Lost in translation – Globalisation Gotchas

When we think of Globalisation, we often think of the manufacture and trade of goods. With the advent of the European Union came the more formalised notion of ‘the four freedoms’ (people, goods, services, capital) of the internal market. People, goods and capital is fairly tangible, but what is interesting from an IT point of view is globalisation (or free movement) of services. It’s not just fashionable to outsource your call centre department, but also development effort.

High speed internet aspect takes care of one of the challenges of communication, but what about the language itself? When outsourcing, how does one ensure the requirements are communicated correctly. Using online translation tools can go horribly wrong. In this case journalists from Isreal managed to insult a prominent Dutch politician and his mother!

The top destination for outsourcing is India. India has the world’s second largest labour force with 516.4 million (2007 est.), 27% of them involved services (2003 est.). Global consultancy firm PricewaterhouseCoopers has more details. This is a highly skilled, well educated workforce and though not always needed, Hindi translation, Punjabi translation and Urdu translation services are available. While Hindi is the official language, English enjoys the status of ‘subsidiary official language’. Certainly within the services sector there is a English language revolution going on. Add to that the fact that most of the development languages, and IT infrastructure product documentation, are in English and there are obvious advantages here.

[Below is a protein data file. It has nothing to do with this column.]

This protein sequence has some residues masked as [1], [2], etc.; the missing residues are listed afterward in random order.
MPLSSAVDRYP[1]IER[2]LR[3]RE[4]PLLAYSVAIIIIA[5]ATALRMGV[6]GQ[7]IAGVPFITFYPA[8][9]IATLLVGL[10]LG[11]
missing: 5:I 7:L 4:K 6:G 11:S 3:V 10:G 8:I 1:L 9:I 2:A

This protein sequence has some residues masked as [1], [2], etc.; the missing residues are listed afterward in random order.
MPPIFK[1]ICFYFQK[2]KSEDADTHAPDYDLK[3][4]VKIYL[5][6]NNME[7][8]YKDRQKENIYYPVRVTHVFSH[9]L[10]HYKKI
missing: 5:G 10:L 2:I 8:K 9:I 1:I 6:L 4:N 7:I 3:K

Outsourcing is no longer just for Fortune 500 companies. Small and mid-sized firms, as well as busy professionals, can outsource their work to increase their productivity and free time for more important commitments. It’s time for the world to take advantage of this revolution.

Vivek Kulkarni (CEO Brickwork India and former IT Secretary, Bangalore)



Of course this level of outsourcing still requires commitment and a lot of upfront preparation and documentation. A lot of industries are moving away from the heavy weight processes of the 20th century. It will be interesting to see how Agile development methodologies, which put a greater emphasis on communication over documentation, work with distributed development teams, in different timezones. Feel free to share your experiences.

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